Hit songwriter and Nashville Songwriters Hall of Fame member Ted Harris died at his home in Lewisburg, Tenn., on Nov. 22. He was 78.

Theodore Clifford Harris was born in Lakeland, Fla., on Aug. 2, 1937, and grew up around music. His father played violin and guitar, his mom played piano, and the family tuned in to the Grand Ole Opry every Saturday evening. Harris himself proved to be a quick learner: By age 12, he had written his first song.

In 1958, when he was 20 years old, Harris moved to Nashville. Because of his love for Grand Ole Opry star Hank Snow, he stopped by the singer's publishing company, Silver Star, and met country star Ted Daffan ("Born to Lose"), who became his mentor.

"Whatever Ted said, I listened to, because he was successful," Harris said of their relationship.

After seven years of working in the grocery business and writing songs in his free time, Harris finally had his first big hit with "Crystal Chandelier" in 1965. The song was recorded by dozens of artists, including Mac Wiseman and Charley Pride.

Harris co-founded his own publishing company, and his music was recorded by many famous artists. His portfolio includes Dottie West's "Paper Mansions," Pride’s “The Happiness of Havin’ You” and Glen Campbell and Steve Wariner’s “The Hand That Rocks the Cradle," among many others. Ferlin Husky, Roy Drusky, Jack Greene and Jeannie Seely are among the other country stars who have lent their voices to Harris' songs.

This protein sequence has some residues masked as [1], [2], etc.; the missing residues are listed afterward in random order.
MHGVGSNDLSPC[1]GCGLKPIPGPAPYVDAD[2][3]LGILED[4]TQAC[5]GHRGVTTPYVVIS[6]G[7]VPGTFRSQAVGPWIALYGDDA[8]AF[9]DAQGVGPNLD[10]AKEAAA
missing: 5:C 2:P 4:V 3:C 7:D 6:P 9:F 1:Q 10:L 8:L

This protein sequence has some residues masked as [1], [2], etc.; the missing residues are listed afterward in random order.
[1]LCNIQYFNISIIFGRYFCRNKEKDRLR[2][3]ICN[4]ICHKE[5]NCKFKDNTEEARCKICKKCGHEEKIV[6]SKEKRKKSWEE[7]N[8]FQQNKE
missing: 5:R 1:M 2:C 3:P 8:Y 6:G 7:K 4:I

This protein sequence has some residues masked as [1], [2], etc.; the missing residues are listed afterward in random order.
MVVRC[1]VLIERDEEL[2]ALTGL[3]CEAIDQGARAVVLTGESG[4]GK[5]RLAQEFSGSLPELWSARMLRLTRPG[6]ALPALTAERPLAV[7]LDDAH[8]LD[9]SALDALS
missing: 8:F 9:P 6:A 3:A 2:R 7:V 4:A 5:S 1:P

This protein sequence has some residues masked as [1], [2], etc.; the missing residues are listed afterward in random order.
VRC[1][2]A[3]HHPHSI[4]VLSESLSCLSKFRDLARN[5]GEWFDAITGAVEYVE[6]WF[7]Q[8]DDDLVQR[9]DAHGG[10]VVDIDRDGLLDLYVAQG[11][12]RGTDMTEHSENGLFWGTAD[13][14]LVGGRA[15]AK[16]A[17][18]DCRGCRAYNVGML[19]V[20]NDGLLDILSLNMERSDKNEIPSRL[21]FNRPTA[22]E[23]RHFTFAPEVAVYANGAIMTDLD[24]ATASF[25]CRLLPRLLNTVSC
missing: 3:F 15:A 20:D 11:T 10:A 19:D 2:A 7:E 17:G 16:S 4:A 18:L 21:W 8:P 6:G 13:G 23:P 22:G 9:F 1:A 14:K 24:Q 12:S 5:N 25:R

While most songwriters collaborated with others, Harris wrote on his own. It worked, and by the end of the 1970s, he'd accumulated 87 SESAC Awards, several NSAI Outstanding Achievement Awards and 120 cuts by major artists. He remains the most awarded country songwriter in the history of the SESAC and was inducted into the Nashville Songwriters Hall of Fame in 1990, calling it a "mountain-top experience."

Harris retired in 2001 and sold his publishing company to Sony/ATV Music Publishing.

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